Risk Advisory: Microsoft Outlook Elevation of Privilege Vulnerability

Thursday, 16 March, 2023

Microsoft Outlook

Cydea’s risk advisories are intended for senior management to aid their understanding of current events and the cyber risk posed to their organisations.

Your IT team should install the patches for Microsoft Office released by Microsoft on Tuesday the 14th of March.

What has happened?

If your organisation uses Microsoft Outlook as your email client then you may be vulnerable to a new critical vulnerability which Microsoft disclosed on the 14th of March 2023. The vulnerability is exploited when any user receives a malicious email and it is downloaded by the Outlook application; the user does not need to open or interact with the email.

The vulnerability has been exploited by a suspected Russian-based threat actor in targeted attacks against European government, transport, energy and military sectors. It was reported to Microsoft by the Ukrainian Computer Emergency Response Team.

The issue only affects Outlook running on Microsoft Windows. It does not affect those using the Outlook apps on Android, iOS or MacOS. It applies to those using both on-premise Microsoft Exchange and cloud-based Microsoft 365 for their email.

Exploiting the vulnerability allows an attacker to capture a user’s hashed password and this can then be used to access all of the user’s Microsoft resources. The vulnerability is tracked as CVE-2023-23397, is scored 9.8 out of 10 and is rated as critical.

As Microsoft has now offered patches and mitigation techniques for this exploit, if in the future your organisation is attacked using this exploit and you have not taken action then you may find that your cyber insurance will provide less cover, or that you are exposed to increased regulatory fines. The National Cyber Security Centre recommends that critical updates, such as this, be applied within 14 days.

What is the risk?

Once the user’s hashed password has been compromised, the attackers can reuse this to authenticate themselves as that user for other services that are authenticated using their Microsoft Windows credentials. This may allow them to steal data from company email or file systems and use their access to install ‘backdoor’ remote access.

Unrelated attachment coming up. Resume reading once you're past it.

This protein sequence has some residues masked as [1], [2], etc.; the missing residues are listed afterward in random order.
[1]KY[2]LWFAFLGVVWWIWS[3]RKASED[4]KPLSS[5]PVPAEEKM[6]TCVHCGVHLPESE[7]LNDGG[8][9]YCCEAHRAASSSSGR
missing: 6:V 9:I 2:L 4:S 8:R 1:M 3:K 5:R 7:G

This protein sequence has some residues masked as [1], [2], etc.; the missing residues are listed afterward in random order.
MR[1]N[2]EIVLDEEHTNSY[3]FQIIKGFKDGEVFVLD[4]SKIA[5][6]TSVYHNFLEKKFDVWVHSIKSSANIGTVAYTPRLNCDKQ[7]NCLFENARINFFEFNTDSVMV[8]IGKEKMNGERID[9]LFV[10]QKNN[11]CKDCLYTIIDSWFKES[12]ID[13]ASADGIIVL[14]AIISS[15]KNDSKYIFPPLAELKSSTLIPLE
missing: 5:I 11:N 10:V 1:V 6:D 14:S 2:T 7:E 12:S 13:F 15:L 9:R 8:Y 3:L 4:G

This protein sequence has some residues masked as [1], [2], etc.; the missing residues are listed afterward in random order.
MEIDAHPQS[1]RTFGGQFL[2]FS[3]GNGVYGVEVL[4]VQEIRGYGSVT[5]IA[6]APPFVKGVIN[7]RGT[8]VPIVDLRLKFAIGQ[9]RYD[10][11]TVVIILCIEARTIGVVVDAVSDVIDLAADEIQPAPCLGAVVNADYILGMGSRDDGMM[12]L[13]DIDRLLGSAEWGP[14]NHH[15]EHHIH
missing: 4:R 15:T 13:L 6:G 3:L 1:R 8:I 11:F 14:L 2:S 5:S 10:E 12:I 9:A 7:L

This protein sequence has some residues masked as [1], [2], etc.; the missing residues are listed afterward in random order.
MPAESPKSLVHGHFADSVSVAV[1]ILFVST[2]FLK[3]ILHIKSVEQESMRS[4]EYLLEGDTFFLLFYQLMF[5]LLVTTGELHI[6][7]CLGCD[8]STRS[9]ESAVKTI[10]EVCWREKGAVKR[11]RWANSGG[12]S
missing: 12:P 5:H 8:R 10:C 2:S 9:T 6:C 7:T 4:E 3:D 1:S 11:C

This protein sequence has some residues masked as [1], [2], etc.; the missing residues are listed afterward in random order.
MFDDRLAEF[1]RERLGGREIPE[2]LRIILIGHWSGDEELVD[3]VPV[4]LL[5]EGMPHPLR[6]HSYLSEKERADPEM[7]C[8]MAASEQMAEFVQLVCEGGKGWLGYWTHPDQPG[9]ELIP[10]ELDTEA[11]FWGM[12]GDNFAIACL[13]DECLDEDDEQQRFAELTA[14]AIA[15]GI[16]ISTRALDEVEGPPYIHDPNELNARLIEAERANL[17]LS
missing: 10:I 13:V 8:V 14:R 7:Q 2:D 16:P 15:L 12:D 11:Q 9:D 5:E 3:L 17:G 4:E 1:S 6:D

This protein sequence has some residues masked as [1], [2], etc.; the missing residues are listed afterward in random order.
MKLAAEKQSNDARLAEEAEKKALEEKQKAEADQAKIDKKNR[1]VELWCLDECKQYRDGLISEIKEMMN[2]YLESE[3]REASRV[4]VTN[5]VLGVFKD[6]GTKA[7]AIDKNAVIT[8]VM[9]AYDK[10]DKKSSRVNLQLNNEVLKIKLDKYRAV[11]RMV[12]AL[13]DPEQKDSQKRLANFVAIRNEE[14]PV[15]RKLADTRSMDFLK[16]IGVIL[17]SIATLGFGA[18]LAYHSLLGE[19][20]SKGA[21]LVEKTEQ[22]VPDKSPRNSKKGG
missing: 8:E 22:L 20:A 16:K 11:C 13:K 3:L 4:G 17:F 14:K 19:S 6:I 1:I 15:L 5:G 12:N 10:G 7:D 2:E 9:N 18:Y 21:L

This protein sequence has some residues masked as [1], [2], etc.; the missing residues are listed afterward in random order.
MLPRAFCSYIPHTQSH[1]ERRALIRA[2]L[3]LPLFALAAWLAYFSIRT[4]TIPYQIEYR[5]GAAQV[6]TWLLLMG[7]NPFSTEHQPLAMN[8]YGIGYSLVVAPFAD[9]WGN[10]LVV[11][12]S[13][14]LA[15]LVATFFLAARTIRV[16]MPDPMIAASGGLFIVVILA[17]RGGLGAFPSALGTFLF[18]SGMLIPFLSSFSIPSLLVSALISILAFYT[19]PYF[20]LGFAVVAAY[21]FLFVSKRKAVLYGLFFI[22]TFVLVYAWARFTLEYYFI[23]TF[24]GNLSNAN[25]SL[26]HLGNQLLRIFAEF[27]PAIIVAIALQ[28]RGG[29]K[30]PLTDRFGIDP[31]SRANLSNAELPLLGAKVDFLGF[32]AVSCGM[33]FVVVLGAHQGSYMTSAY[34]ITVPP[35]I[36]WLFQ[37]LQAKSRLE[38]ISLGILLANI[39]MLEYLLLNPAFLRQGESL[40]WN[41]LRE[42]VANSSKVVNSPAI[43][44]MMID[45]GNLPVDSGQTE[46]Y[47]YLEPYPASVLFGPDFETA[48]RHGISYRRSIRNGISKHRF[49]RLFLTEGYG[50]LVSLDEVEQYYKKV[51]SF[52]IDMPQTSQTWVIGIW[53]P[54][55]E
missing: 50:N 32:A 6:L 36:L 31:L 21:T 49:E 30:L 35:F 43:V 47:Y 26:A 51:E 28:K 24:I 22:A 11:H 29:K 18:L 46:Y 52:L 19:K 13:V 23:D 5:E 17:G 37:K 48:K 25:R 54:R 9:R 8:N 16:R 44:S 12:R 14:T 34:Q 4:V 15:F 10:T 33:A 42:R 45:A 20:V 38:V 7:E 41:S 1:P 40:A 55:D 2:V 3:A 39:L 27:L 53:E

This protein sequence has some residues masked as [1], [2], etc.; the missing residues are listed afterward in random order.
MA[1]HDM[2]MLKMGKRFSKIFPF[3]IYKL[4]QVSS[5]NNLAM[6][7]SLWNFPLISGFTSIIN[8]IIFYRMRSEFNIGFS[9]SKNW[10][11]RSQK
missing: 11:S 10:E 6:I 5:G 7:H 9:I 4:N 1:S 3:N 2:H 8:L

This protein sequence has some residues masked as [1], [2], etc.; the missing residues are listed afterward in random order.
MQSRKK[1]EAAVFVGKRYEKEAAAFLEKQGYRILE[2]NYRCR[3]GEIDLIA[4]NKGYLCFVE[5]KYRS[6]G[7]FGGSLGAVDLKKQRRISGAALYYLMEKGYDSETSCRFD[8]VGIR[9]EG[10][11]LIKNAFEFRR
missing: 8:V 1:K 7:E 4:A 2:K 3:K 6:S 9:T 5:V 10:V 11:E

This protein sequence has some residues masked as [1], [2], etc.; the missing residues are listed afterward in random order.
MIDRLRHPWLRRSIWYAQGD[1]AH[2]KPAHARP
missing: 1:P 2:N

The actors appear to be motivated by gathering data for espionage purposes. These covert intentions limit the consequences of this risk, though this risk is evolving as cybercriminals investigate the use of the vulnerabilities (see below How may it evolve?).


  • State sponsored (suspected to be Russian-linked)

Risk events:

  • System Intrusion (Ability to install additional malware, Ransomware, etc)
  • Information Breach (Unauthorised access to systems; Unauthorised access to information)


  • Financial (Unplanned response costs)
  • Operations (Business disruption, service disruption)

How may it evolve?

Due to the simplicity of the attack it is likely that similar exploits will be developed using the same principles or, when this exploit is available in the public domain, it will be used extensively. Although the initial targets were European government and critical infrastructure providers, we expect cyber criminals will be far less targeted in their approach and send malicious emails to as many organisations as possible in the hope of finding those who are vulnerable.


  • Criminal

Risk events:

  • System Intrusion (Ability to install additional malware, Ransomware, etc)
  • Information Breach (Unauthorised access to systems; Unauthorised access to information)


  • Financial (unplanned costs; theft of money; theft of data)
  • Compliance (regulatory fines)
  • Operations (business disruption; other harms)
  • Strategic (damaged reputation; embarrassing reporting)

What action is required?

For all organisations that use Microsoft Outlook, whether with on-premises Exchange or cloud with Microsoft 365, please confirm that your IT team has taken the following steps:

  1. Install the patches released Tuesday the 14th of March 2023.

  2. Consider, especially if you are unable to patch promptly, implementing further technical mitigations, such as:

    a) blocking TCP 445/SMB outbound on your firewall b) adding high-value accounts (like administrator, finance, and executive team members) to the ‘Protected Users Security Group’

  3. Execute a script from Microsoft to identify malicious emails if you believe that you may have been targeted or wish to confirm if you have been compromised or not. Microsoft has also released guidance for secrutiy teams investigating potential compromise.

For further information or assistance in understanding or measuring this risk to your organisation please contact us for a session with one of our cyber risk consultants.

Cydea uses the Open Information Security Risk Universe (OISRU) as a framework and taxonomy for describing information security risks independently of models or methods of analysing risks. Find out more about our contribution to the project on our cydea.tools site.